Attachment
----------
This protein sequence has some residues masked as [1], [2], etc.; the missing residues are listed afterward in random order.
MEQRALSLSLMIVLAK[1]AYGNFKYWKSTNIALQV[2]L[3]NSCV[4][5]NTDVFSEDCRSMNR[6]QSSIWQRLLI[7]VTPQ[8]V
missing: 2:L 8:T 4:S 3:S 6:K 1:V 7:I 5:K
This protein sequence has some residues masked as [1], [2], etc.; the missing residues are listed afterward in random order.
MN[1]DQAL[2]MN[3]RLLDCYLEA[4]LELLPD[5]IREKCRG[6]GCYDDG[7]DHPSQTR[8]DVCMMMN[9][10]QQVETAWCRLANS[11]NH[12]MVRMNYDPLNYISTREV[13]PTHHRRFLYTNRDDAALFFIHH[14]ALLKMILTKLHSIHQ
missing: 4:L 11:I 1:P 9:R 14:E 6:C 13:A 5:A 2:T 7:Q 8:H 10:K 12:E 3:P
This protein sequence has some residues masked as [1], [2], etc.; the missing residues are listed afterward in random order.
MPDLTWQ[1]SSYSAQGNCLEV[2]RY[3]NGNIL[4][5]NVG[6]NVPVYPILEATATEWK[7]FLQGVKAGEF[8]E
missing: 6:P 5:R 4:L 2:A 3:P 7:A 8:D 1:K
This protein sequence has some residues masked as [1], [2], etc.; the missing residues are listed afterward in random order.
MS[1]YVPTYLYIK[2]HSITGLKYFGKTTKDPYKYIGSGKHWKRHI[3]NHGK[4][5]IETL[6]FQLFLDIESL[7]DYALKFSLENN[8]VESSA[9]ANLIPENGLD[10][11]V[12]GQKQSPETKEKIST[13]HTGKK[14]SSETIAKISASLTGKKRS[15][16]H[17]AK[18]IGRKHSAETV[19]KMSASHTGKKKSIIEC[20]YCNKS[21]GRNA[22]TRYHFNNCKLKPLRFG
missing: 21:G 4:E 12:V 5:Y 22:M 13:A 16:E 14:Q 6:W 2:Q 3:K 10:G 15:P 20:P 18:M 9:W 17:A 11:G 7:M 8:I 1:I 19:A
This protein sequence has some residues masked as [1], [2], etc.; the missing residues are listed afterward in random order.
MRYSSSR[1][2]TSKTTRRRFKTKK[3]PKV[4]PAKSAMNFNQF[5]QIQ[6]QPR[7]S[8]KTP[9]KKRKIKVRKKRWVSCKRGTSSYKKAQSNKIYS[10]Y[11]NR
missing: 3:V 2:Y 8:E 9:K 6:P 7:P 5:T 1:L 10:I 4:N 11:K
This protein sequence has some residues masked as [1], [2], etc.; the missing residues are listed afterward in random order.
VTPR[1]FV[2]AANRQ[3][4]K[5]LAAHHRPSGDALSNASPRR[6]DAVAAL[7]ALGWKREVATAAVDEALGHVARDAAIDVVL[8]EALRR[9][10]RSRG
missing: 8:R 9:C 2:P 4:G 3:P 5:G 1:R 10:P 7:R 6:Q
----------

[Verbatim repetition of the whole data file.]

This protein sequence has some residues masked as [1], [2], etc.; the missing residues are listed afterward in random order.
MEQRALSLSLMIVLAK[1]AYGNFKYWKSTNIALQV[2]L[3]NSCV[4][5]NTDVFSEDCRSMNR[6]QSSIWQRLLI[7]VTPQ[8]V
missing: 2:L 8:T 4:S 3:S 6:K 1:V 7:I 5:K
This protein sequence has some residues masked as [1], [2], etc.; the missing residues are listed afterward in random order.
MN[1]DQAL[2]MN[3]RLLDCYLEA[4]LELLPD[5]IREKCRG[6]GCYDDG[7]DHPSQTR[8]DVCMMMN[9][10]QQVETAWCRLANS[11]NH[12]MVRMNYDPLNYISTREV[13]PTHHRRFLYTNRDDAALFFIHH[14]ALLKMILTKLHSIHQ
missing: 4:L 11:I 1:P 9:R 14:E 6:C 13:A 5:A 2:T 7:Q 8:H 10:K 12:E 3:P
This protein sequence has some residues masked as [1], [2], etc.; the missing residues are listed afterward in random order.
MPDLTWQ[1]SSYSAQGNCLEV[2]RY[3]NGNIL[4][5]NVG[6]NVPVYPILEATATEWK[7]FLQGVKAGEF[8]E
missing: 6:P 5:R 4:L 2:A 3:P 7:A 8:D 1:K
This protein sequence has some residues masked as [1], [2], etc.; the missing residues are listed afterward in random order.
MS[1]YVPTYLYIK[2]HSITGLKYFGKTTKDPYKYIGSGKHWKRHI[3]NHGK[4][5]IETL[6]FQLFLDIESL[7]DYALKFSLENN[8]VESSA[9]ANLIPENGLD[10][11]V[12]GQKQSPETKEKIST[13]HTGKK[14]SSETIAKISASLTGKKRS[15][16]H[17]AK[18]IGRKHSAETV[19]KMSASHTGKKKSIIEC[20]YCNKS[21]GRNA[22]TRYHFNNCKLKPLRFG
missing: 21:G 4:E 12:V 5:Y 22:M 13:A 16:E 14:Q 6:W 2:Q 3:K 10:G 15:P 20:P 18:M 9:W 17:A 11:G 7:M 8:I 1:I 19:A
This protein sequence has some residues masked as [1], [2], etc.; the missing residues are listed afterward in random order.
MRYSSSR[1][2]TSKTTRRRFKTKK[3]PKV[4]PAKSAMNFNQF[5]QIQ[6]QPR[7]S[8]KTP[9]KKRKIKVRKKRWVSCKRGTSSYKKAQSNKIYS[10]Y[11]NR
missing: 3:V 2:Y 8:E 9:K 6:P 7:P 5:T 1:L 10:I 4:N 11:K
This protein sequence has some residues masked as [1], [2], etc.; the missing residues are listed afterward in random order.
VTPR[1]FV[2]AANRQ[3][4]K[5]LAAHHRPSGDALSNASPRR[6]DAVAAL[7]ALGWKREVATAAVDEALGHVARDAAIDVVL[8]EALRR[9][10]RSRG
missing: 8:R 9:C 2:P 4:G 3:P 5:G 1:R 10:P 7:R 6:Q